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Robins v. Spokeo, Inc.

United States Court of Appeals, Ninth Circuit

August 15, 2017

Thomas Robins, individually and on behalf of all others similarly situated, Plaintiff-Appellant,
v.
Spokeo, Inc., a California corporation, Defendant-Appellee.

          Argued and Submitted December 13, 2016 San Francisco, California

         On Remand from the Supreme Court of the United States D.C. No. 2:10-cv-05306-ODW-AGR

          William S. Consovoy (argued), Consovoy McCarthy Park PLLC, Arlington, Virginia; Jay Edelson, Rafey S. Balabanian, Ryan D. Andrews, Roger Perlstadt, and J. Aaron Lawson, Edelson PC, Chicago, Illinois; Patrick Strawbridge, Consovoy McCarthy Park PLLC, Boston, Massachusetts; for Plaintiff-Appellant.

          Andrew J. Pincus (argued), Archis A. Parasharami, Stephen C.N. Lilley, and Daniel E. Jones, Mayer Brown LLP,

          Washington, D.C.; John Nadolenco, Mayer Brown LLP, Los Angeles, California; Donald M. Falk, Mayer Brown LLP, Palo Alto, California; for Defendant-Appellee.

          Daniel J. McLoon, Jones Day, Los Angeles, California; Meir Feder, and Joshua S. Stillman, Jones Day, New York, New York; for Amicus Curiae Experian Information Solutions, Inc.

          A. James Chareq, Hudson Cook LLP, Washington, D.C., for Amicus Curiae Consumer Data Industry Association.

          Marcy McLeod, General Counsel; John R. Coleman, Assistant General Counsel; Nandan M. Joshi and Kristin Bateman, Counsel; Consumer Financial Protection Bureau, Washington, D.C., for Amicus Curiae Consumer Financial Protection Bureau.

          Before: Diarmuid F. O'Scannlain, Susan P. Graber, and Carlos T. Bea, Circuit Judges.

         SUMMARY[*]

         Article III Standing / Fair Credit Reporting Act

         On remand from the United States Supreme Court, Spokeo, Inc. v. Robins, 136 S.Ct. 1540 (2016), the panel reversed the district court's dismissal of an action brought by Thomas Robins against Spokeo, Inc., alleging willful violations of the Fair Credit Reporting Act ("FCRA"); held that Robins' alleged injuries were sufficiently concrete for the purposes of Article III standing; and concluded that because the alleged injuries were also sufficiently particularized to Robins and caused by Spokeo's alleged FCRA violations that were redress able in court, Robins adequately alleged the elements necessary for Article III standing.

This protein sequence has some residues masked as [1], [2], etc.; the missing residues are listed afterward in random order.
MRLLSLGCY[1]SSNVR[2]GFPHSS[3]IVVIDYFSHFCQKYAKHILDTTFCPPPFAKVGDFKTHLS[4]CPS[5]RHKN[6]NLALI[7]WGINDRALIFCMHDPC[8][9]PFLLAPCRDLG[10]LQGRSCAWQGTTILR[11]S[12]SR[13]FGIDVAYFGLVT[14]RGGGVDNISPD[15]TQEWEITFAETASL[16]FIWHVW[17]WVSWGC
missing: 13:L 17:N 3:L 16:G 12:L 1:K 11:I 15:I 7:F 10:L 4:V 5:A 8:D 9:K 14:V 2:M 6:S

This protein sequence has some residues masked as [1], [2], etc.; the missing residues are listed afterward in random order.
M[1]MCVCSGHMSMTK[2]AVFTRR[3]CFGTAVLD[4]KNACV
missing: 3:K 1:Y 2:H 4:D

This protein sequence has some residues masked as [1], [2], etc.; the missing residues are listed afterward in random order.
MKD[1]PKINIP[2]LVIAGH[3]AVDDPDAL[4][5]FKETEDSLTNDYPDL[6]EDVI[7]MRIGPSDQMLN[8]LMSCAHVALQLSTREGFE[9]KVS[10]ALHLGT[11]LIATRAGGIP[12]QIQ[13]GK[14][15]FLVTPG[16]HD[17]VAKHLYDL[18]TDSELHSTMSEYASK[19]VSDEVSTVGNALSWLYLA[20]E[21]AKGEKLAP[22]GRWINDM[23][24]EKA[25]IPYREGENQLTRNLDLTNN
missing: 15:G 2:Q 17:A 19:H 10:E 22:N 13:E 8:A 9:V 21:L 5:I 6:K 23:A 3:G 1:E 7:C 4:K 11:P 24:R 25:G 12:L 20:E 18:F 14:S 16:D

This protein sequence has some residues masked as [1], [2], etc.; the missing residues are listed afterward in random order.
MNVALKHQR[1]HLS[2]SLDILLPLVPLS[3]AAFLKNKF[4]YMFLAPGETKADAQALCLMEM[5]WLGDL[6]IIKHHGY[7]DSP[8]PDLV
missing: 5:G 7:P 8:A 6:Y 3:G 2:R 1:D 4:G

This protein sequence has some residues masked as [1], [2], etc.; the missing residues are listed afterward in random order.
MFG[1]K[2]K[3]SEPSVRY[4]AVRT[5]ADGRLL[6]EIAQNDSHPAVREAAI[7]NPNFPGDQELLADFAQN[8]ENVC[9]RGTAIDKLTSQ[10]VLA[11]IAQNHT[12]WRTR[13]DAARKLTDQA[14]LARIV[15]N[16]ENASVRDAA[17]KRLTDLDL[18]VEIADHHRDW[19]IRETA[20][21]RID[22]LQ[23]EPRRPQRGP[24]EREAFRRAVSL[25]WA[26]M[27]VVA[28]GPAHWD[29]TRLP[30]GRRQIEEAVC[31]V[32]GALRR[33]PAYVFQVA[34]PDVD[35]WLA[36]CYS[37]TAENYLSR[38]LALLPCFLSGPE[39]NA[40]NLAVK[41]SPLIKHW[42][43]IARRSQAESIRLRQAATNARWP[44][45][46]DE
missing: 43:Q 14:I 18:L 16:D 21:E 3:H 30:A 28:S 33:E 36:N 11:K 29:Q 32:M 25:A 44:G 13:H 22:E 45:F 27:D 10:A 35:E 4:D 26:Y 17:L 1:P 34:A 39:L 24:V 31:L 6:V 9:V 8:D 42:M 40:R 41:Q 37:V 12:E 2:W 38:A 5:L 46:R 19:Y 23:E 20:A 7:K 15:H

The Supreme Court held that to establish Article III standing, there must be an injury that is "real" and not "abstract" or merely "procedural." Spokeo, Inc., 136 S.Ct. at 1549.

         Robins alleged that Spokeo published an allegedly inaccurate report about him on its website, and further alleged that Spokeo willfully violated various procedural requirements under FCRA, including failing to follow reasonable procedures to assure the accuracy of the information in his consumer report.

         First, the panel held that Congress established the FCRA provisions at issue to protect consumers' concrete interests (as opposed to purely procedural rights). Specifically, the panel concluded that the FCRA provisions in this case were crafted to protect consumers' (like Robins's) concrete interests in accurate credit reporting about themselves. Second, the panel held that Robins alleged FCRA violations that actually harmed his concrete interest. Specifically, the panel held that Robins alleged inaccuracies by Spokeo concerning his age, marital status, educational background, and employment history that could be deemed a real harm to his employment prospects.

         The panel rejected Spokeo's suggestion that Robins's allegations of harm were too speculative to establish a concrete injury. The panel held that both the challenged conduct and attendant injury had already occurred, where Spokeo published an inaccurate consumer report about Robins and the alleged intangible injury caused by the report had also occurred. The panel concluded that Robins had alleged injuries that were sufficiently concrete for purposes of Article III standing.

          OPINION

          SCANNLAIN, CIRCUIT JUDGE.

         On remand from the Supreme Court, we must determine whether an alleged violation of a consumer's rights under the Fair Credit Reporting Act constitutes a harm sufficiently concrete to satisfy the injury-in-fact requirement of Article III of the United States Constitution.

         I

         A

         Spokeo, Inc., operates a website by the same name that compiles consumer data and builds individual consumer-information profiles. At no cost, consumers can use spokeo.com to view a report containing an array of details about a person's life, such as the person's age, contact information, marital status, occupation, hobbies, economic health, and wealth. More detailed information is available for users who pay subscription fees. Spokeo markets its services to businesses, claiming that its reports provide a good way to learn more about prospective business associates and employees.

         At some point, Thomas Robins became aware that Spokeo had published an allegedly inaccurate report about him on its website. Robins then sued Spokeo for willful violations of the Fair Credit Reporting Act ("FCRA"), 15 U.S.C. § 1681 et seq. FCRA imposes a number of procedural requirements on consumer reporting agencies to regulate their creation and use of consumer reports.[1] The statute gives consumers affected by a violation of such requirements a right to sue the responsible party, including the right to sue (and to recover statutory damages) for ...


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